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Philips Webcam - is it really the best we have for budget imaging?


Simms
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I just wondered if there are better webcams that run at a slightly higher resolution than the coveted Philips one? Surely technology has moved on to give us a better sensor than that to cover our budget planetary imaging needs? Whats so damn special about it? I like mine, but there MUST be something else about?

Edited by Simms
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Having just spent some time at work learning about a bunch of new digital cameras that have just come out there are some seriously impressive cheapish csc cameras and brdige cameras out now with stunning low light performance using cmos sensors. I have a couple of weeks off starting next week and I have aquired a number of web cams to test them out I'll try and get some decent snaps on them and post them.

UTR

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I think the problem we (astronomers) have is that there are no webcams designed for our use (apart from the expensive "real" astro cameras) as there is no real-world market for them. We just have to make do with the best of those available. There are probably some good ones out there but they may be impossible to convert easily or control properly if you can get them onto a scope. I have a MS cinema HD webcam which is potentially good but you can only control the exposure and basic brightness (no gain control for example) which makes using it rather awkward to say the least.

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I just wondered if there are better webcams that run at a slightly higher resolution than the coveted Philips one? Surely technology has moved on to give us a better sensor than that to cover our budget planetary imaging needs? Whats so damn special about it? I like mine, but there MUST be something else about?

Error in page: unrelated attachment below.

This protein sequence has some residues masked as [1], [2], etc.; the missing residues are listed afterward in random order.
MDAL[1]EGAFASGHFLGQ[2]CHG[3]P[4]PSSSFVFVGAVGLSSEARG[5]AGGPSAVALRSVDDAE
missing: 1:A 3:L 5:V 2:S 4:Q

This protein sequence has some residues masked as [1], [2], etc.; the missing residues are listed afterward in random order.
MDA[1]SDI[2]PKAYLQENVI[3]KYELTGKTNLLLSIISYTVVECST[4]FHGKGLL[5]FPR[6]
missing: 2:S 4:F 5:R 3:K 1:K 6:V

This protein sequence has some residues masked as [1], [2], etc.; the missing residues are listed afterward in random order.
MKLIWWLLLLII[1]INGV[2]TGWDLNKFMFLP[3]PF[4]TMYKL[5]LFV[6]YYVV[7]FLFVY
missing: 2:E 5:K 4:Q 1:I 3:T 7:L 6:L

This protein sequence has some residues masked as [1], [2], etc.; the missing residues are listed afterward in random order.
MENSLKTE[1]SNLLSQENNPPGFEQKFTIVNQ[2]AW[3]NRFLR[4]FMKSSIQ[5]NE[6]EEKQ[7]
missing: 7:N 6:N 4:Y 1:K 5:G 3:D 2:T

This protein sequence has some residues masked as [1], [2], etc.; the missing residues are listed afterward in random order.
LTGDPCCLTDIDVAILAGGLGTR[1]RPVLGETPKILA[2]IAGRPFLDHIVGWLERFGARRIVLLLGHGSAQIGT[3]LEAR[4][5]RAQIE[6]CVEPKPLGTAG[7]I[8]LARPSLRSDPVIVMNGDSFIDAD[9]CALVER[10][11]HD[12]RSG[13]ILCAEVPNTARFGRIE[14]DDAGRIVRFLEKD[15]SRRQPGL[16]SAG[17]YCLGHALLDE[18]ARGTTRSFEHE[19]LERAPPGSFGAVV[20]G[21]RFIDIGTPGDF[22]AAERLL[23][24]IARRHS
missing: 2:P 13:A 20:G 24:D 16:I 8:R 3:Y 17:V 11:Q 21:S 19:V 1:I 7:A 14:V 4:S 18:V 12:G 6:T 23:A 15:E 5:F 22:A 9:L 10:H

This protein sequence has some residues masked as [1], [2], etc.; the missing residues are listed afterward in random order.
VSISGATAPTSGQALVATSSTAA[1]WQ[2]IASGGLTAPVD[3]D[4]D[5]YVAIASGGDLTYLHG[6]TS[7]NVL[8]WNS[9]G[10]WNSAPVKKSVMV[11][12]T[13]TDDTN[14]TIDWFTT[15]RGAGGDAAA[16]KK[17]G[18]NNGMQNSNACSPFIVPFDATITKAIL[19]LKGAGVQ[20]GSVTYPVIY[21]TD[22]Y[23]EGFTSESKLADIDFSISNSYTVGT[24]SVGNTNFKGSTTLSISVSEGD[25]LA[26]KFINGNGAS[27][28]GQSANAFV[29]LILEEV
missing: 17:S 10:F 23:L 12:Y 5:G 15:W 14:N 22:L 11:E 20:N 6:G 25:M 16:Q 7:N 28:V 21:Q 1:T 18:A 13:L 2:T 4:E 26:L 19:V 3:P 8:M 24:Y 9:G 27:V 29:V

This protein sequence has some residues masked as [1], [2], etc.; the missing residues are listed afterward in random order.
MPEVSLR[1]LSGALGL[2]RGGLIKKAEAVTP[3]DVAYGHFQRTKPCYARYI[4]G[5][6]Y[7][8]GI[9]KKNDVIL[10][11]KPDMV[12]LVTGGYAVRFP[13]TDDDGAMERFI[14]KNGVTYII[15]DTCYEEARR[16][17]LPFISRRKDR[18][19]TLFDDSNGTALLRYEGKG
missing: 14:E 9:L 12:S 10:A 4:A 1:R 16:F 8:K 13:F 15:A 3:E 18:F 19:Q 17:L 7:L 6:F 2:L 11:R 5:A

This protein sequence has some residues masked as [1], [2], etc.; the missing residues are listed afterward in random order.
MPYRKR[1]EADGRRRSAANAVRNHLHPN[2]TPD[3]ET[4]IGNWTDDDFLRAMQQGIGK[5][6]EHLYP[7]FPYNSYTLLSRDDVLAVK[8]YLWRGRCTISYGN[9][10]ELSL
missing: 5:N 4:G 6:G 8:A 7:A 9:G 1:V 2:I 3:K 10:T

It uses a CCD sensor. Modern webcams use a CMOS sensor. They are cheaper to make but lack the sensitivity of CCD.

Technology has moved on, but it's moved on to reduce the cost of the product, rather than to improve it's sensitivity and low-noise features. Having said that, CMOS sensors are a lot better now than they used to be.

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It's also moved on to make it "easier" for the "average user", which means simplifying the controls in a way that doesn't suit astro-imaging, and to increase component density by integrating functions into fewer pieces of silicon, leaving fewer opportunities to take control of the sensor as would be required for astro-imaging.

As the Lifecam has already been mentioned, there's another recent thread where modding this for long exposure is discussed. Turns out it's not possible, because the exposure length is written into a register on the sensor chip itself and has a maximum value of barely three seconds.

The Toucam and SPC900 were webcams that just happened to be relatively easily modded for astro-imaging, but development of webcams has continued down a path targeted at people who want to use them as such straight out of the box with minimum bother. There's not very much cross-over there with astro-imaging.

James

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Philips webcams are desirable because historically they were ccd sensors and way better than any cmos equivalent and were under £50 and gave you long exposure and an amp off with a hardware modification. If you want long exposure imaging and/or guiding on the cheap, that was the way to go, not so today as they are as rare as unicorns and as such prices have rocketed to the point where you might as well get yourself a qhy5 or one of the many clones.

If you can find proper documentation for the sensors and ICs on a more modern webcam then, in theory, we might be able to do something similar to the philips mods.

If however, all you want to do is planetary imaging, then there are undoubtedly better webcams on the market but you'll need some idea of how the particular sensors and controller chips work to see which are the better ones to go for.